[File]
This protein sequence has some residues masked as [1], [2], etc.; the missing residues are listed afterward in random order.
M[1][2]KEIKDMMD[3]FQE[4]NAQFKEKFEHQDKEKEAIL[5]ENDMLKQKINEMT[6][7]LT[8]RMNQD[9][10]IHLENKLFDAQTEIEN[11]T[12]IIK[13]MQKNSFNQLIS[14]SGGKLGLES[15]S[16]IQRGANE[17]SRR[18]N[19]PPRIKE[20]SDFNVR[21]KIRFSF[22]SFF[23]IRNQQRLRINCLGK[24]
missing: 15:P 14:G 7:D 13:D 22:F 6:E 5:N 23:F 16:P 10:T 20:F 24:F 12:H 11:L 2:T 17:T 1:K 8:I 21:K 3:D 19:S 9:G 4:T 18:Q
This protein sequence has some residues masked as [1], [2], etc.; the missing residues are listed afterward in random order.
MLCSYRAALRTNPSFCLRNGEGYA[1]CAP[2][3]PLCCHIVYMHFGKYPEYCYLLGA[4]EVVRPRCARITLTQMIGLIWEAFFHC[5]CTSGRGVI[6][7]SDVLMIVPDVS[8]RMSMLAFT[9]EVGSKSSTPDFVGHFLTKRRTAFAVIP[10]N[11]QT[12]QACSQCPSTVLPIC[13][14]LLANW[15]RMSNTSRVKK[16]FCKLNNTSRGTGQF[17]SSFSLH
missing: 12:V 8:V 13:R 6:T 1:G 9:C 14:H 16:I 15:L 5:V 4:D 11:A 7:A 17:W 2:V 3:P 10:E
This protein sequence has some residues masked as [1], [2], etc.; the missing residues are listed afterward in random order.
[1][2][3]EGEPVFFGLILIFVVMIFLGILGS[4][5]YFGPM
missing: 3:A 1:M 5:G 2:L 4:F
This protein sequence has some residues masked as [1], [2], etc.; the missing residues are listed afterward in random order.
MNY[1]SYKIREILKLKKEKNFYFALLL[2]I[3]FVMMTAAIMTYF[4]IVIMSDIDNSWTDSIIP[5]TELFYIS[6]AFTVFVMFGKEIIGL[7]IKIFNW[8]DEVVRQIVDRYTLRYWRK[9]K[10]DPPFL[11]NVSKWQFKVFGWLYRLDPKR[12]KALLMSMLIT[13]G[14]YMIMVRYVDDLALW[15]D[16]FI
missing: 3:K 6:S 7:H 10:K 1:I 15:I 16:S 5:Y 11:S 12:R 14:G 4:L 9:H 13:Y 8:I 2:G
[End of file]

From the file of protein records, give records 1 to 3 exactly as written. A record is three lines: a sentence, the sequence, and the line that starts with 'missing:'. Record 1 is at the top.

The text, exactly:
This protein sequence has some residues masked as [1], [2], etc.; the missing residues are listed afterward in random order.
M[1][2]KEIKDMMD[3]FQE[4]NAQFKEKFEHQDKEKEAIL[5]ENDMLKQKINEMT[6][7]LT[8]RMNQD[9][10]IHLENKLFDAQTEIEN[11]T[12]IIK[13]MQKNSFNQLIS[14]SGGKLGLES[15]S[16]IQRGANE[17]SRR[18]N[19]PPRIKE[20]SDFNVR[21]KIRFSF[22]SFF[23]IRNQQRLRINCLGK[24]
missing: 15:P 14:G 7:D 13:D 22:F 6:E 5:N 23:F 16:P 10:T 20:F 24:F 12:H 11:L 2:T 17:T 1:K 8:I 21:K 3:D 19:S 9:G 4:T 18:Q
This protein sequence has some residues masked as [1], [2], etc.; the missing residues are listed afterward in random order.
MLCSYRAALRTNPSFCLRNGEGYA[1]CAP[2][3]PLCCHIVYMHFGKYPEYCYLLGA[4]EVVRPRCARITLTQMIGLIWEAFFHC[5]CTSGRGVI[6][7]SDVLMIVPDVS[8]RMSMLAFT[9]EVGSKSSTPDFVGHFLTKRRTAFAVIP[10]N[11]QT[12]QACSQCPSTVLPIC[13][14]LLANW[15]RMSNTSRVKK[16]FCKLNNTSRGTGQF[17]SSFSLH
missing: 12:V 8:V 13:R 6:T 1:G 9:C 14:H 16:I 15:L 5:V 4:D 11:A 7:A 17:W 2:V 3:P 10:E
This protein sequence has some residues masked as [1], [2], etc.; the missing residues are listed afterward in random order.
[1][2][3]EGEPVFFGLILIFVVMIFLGILGS[4][5]YFGPM
missing: 3:A 1:M 5:G 2:L 4:F